Pandemic emissions drop largest in modern history, study finds

James Marshall
October 15, 2020

Global emissions fell by 8.8 per cent in the first half of the year amid restrictions on movement and economic activity owing to the coronavirus pandemic, according to a new report. It also suggests what fundamental steps could be taken to stabilize the global climate in the aftermath of the pandemic.

Zhu Liu from the Department of Earth System Science at Tsinghua University in Beijing said the study was the most accurate yet undertaken on the pandemic's effect on emissions.

The lockdown measures during various outbreaks resulted in emission drops that are normally seen only on a short-term basis on holidays such as Christmas or the Chinese Spring Festival, they said.

The greatest reduction of emissions was observed in the ground transportation sector, explained Daniel Kammen, professor at the University of California, Berkeley in the US. The drop was also larger than the annual decrease during World War Two, although mean emissions are much bigger now than at that time.

Based on figures for electricity production, vehicle traffic in more than 400 cities around the world, the number of flights, and production and consumption, they concluded that this drop in emissions was the most significant in the world. recent history.

"While the drop in Carbon dioxide emissions is unprecedented, the drop in human activities can not be the answer", says study co-author Hans Joachim Schellnhuber, from the Potsdam Institute for Climate Impact Research (PIK). "We need structural and transformational changes in our energy production and consumption systems", he said. They also found strong rebound effects.

CO2 emissions from transport plunged 40% in the first half of the year, those from energy production by 22% and those from industry by 17%, according to the study. Even though carbon dioxide emissions are lower than usual, the concentration of carbon dioxide in the atmosphere is still increasing due to continued fossil fuel consumption.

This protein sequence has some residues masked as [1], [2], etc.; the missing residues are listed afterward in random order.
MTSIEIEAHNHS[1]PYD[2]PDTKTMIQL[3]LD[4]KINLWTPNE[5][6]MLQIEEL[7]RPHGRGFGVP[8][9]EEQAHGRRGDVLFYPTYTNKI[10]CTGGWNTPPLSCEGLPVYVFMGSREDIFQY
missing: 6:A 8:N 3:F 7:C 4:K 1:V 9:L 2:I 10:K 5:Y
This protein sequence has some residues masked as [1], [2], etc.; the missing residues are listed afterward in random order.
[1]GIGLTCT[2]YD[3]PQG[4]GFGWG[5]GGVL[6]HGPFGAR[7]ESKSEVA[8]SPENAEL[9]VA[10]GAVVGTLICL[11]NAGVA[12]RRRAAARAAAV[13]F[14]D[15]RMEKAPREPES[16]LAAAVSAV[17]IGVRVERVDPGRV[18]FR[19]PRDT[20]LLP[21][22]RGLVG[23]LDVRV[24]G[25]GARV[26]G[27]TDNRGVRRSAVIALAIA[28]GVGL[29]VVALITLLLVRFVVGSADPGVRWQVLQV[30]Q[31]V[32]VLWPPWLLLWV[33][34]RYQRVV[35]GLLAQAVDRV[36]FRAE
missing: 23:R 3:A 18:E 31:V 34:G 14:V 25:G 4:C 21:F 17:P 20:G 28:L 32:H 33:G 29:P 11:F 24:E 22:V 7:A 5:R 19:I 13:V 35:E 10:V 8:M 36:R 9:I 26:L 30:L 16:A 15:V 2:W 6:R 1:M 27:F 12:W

The authors of Wednesday's study agreed with the writers of similar research released in August claiming that the 2020 emissions dip was unlikely to ease the climate emergency in the long term.

They said nothing less than a "complete overhaul" of the industry and commerce would keep a handle on global warming.

"This is more dramatic than the financial crisis", said Hans Joachim Schellnhuber, director emeritus for the Potsdam Institute for Climate Impact Research, and an author of the paper.

"We need structural and transformational changes in our energy production and consumption systems". "Individual behavior is certainly important, but what we really need to focus on is reducing the carbon intensity of our global economy".

Other reports by Click Lancashire

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